Support » Pololu A-Star 32U4 Robot Controller User’s Guide » 3. A-Star 32U4 Robot Controller with Raspberry Pi Bridge »
3.6. LV regulator
The A-Star 32U4 Robot Controller LV can be powered from a 2.7 V to 11 V external source. The input voltage is regulated to 5 V by a TPS63061 switching step-up/step-down (buck-boost) converter from Texas Instruments; although the regulator itself works with input voltages up to 11.8 V, the motor drivers limit the robot controller’s maximum input voltage to 11 V. (We also make a standalone regulator based on this integrated circuit.)
The regulator’s flexibility in input voltage is especially well-suited for battery-powered applications in which the battery voltage begins above 5 V and drops below 5 V as the battery discharges. Without the typical restriction on the battery voltage staying above 5 V throughout its life, a wider range of battery types can be considered. For example:
- A 4-cell battery holder, which might have a 6 V output with fresh alkalines or a 4.0 V output with partially discharged NiMH cells, can be used to power this A*.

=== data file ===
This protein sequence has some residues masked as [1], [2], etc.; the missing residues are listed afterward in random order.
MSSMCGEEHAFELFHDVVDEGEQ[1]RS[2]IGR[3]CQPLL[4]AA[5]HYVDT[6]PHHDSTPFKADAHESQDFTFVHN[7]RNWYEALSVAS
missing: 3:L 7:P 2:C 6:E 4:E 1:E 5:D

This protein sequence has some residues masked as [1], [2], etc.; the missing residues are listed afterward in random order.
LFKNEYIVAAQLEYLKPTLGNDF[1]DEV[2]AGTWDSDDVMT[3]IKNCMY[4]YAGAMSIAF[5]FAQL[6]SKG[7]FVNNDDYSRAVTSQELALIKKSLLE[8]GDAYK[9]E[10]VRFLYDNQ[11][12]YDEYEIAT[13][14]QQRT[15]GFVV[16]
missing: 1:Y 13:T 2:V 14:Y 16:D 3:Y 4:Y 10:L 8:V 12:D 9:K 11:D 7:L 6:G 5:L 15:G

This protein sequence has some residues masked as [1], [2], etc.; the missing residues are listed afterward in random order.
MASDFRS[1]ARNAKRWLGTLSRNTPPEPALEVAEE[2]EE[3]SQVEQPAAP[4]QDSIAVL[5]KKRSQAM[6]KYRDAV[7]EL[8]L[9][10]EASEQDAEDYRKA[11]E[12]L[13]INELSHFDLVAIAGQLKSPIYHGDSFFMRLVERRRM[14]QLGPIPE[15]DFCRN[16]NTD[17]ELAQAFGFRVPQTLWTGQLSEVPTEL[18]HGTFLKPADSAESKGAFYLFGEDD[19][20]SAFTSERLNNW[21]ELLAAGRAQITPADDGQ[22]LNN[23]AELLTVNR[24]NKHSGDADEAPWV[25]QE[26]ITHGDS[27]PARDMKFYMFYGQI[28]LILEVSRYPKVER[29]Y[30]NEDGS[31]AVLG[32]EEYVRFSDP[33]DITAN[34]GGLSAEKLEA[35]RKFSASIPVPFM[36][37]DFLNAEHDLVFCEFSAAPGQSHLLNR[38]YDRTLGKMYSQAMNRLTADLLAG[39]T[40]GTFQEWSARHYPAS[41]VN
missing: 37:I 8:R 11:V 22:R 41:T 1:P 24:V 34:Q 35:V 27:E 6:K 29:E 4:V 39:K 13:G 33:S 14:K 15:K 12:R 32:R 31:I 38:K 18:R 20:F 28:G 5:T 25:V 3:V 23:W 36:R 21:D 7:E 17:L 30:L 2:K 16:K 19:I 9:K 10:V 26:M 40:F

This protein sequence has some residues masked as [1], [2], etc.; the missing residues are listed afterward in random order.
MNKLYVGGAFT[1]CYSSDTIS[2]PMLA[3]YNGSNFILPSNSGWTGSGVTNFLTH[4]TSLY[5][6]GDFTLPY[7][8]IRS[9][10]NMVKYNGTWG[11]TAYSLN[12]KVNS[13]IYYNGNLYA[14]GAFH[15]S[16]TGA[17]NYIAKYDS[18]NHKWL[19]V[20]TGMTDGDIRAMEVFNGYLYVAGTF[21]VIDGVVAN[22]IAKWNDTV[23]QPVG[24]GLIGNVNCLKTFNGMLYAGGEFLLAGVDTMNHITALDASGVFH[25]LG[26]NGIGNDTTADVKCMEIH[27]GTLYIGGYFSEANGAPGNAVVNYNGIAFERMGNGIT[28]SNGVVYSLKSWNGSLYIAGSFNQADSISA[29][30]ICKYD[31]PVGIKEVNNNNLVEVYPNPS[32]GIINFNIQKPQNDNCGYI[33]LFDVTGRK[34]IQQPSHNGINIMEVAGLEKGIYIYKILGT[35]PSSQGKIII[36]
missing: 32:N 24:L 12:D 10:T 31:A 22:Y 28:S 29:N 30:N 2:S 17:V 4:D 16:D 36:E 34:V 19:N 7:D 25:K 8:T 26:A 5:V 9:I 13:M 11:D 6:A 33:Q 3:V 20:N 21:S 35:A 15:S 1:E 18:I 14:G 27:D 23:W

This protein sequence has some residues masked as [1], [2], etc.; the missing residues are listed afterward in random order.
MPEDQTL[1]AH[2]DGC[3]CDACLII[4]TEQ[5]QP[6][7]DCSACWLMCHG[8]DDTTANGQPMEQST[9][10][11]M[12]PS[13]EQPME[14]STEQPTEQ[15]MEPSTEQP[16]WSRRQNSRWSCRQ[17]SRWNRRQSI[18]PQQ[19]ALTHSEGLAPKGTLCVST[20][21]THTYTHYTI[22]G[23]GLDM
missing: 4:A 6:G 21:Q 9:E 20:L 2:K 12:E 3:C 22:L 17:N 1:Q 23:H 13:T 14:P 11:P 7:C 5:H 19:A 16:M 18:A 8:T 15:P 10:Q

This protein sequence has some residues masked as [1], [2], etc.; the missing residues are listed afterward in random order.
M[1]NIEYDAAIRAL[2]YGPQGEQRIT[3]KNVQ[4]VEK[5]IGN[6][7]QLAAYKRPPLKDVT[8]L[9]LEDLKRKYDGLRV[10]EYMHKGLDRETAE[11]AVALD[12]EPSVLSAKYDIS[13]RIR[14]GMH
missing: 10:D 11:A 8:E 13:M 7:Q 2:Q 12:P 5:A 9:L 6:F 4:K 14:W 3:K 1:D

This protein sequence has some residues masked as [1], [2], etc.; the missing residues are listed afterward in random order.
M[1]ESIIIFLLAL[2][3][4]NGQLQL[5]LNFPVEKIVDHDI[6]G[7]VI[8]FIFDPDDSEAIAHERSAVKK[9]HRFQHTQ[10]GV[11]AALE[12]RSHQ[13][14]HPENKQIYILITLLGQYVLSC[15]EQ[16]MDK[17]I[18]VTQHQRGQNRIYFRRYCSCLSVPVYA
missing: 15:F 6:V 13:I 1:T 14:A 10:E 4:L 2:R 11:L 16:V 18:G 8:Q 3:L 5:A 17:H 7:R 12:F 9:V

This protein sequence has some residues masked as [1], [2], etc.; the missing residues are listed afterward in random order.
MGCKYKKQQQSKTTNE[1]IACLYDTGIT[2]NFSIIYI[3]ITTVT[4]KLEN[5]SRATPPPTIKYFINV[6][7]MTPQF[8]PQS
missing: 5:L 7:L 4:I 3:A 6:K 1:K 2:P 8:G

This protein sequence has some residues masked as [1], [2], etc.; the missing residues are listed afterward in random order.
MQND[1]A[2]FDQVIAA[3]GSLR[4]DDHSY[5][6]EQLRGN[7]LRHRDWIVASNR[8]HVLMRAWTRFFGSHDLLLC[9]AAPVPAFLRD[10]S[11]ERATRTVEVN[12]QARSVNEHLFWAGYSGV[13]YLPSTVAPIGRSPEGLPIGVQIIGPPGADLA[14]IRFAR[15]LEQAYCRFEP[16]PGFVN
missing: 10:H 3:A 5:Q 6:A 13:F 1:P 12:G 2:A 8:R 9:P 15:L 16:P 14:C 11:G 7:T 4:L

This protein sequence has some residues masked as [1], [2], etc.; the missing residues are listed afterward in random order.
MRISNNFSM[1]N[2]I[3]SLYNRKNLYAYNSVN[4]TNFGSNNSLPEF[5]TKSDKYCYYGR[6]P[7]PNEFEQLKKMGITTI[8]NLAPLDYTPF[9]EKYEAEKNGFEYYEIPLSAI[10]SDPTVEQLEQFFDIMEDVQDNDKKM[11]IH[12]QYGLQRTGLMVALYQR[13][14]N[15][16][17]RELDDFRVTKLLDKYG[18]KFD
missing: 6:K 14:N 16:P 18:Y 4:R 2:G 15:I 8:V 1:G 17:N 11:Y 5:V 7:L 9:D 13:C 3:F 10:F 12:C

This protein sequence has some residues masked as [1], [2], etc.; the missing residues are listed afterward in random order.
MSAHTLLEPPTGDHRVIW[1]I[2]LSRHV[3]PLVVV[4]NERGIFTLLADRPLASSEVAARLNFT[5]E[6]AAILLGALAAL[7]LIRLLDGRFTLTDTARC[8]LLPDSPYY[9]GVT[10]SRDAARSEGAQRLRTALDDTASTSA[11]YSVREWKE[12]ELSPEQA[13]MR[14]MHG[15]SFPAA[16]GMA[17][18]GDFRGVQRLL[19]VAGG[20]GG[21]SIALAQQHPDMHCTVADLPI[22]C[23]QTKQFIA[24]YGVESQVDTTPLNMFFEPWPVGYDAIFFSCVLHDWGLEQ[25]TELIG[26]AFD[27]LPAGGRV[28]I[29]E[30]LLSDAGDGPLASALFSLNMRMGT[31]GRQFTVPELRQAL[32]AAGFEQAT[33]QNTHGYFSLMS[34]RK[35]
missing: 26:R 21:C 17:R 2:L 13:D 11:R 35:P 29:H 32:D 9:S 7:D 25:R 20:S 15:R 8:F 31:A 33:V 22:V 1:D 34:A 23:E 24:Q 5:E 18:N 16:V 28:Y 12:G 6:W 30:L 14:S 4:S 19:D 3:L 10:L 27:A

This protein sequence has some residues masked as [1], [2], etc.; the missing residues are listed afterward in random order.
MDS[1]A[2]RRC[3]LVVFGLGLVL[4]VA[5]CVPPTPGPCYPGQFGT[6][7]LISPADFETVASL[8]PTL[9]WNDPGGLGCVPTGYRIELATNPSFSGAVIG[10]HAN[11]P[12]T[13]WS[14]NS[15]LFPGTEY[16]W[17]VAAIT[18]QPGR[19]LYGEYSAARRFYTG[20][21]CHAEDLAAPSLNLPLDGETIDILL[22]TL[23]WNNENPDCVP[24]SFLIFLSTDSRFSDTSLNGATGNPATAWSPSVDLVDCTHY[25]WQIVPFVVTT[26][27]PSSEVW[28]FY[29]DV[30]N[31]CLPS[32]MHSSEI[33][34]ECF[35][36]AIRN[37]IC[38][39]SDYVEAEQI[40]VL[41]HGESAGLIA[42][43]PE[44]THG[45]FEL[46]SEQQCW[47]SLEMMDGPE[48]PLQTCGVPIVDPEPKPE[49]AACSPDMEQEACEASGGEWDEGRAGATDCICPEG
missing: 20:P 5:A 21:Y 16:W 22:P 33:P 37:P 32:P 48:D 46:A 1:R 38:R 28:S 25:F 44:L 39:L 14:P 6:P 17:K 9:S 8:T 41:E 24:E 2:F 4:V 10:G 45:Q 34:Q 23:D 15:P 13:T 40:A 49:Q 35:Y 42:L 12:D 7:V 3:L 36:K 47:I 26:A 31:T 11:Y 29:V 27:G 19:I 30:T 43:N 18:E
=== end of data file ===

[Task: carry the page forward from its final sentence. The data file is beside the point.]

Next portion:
- A disposable 9 V battery powering the board can be discharged to under 3 V instead of cutting out at 6 V, as with typical linear or step-down regulators.
As shown in the left graph below, the LV’s switching regulator has an efficiency – defined as (Power out)/(Power in) – of 80% to 90% for most combinations of input voltage and load.
The A-Star’s components, including the microcontroller and LEDs, draw 30 mA to 40 mA in typical applications (without the buzzer). The rest of the regulator’s achievable output current, which depends on input voltage as well as ambient conditions, can be used to power other devices; this can include an attached Raspberry Pi (which typically draws a few hundred milliamps). The right graph above shows output currents at which the voltage regulator’s over-temperature protection typically kicks in after a few seconds. These currents represent the limit of the regulator’s capability and cannot be sustained for long periods; under typical operating conditions, a safe limit for the maximum continuous regulator output current is 60% to 70% of the values shown in the graph.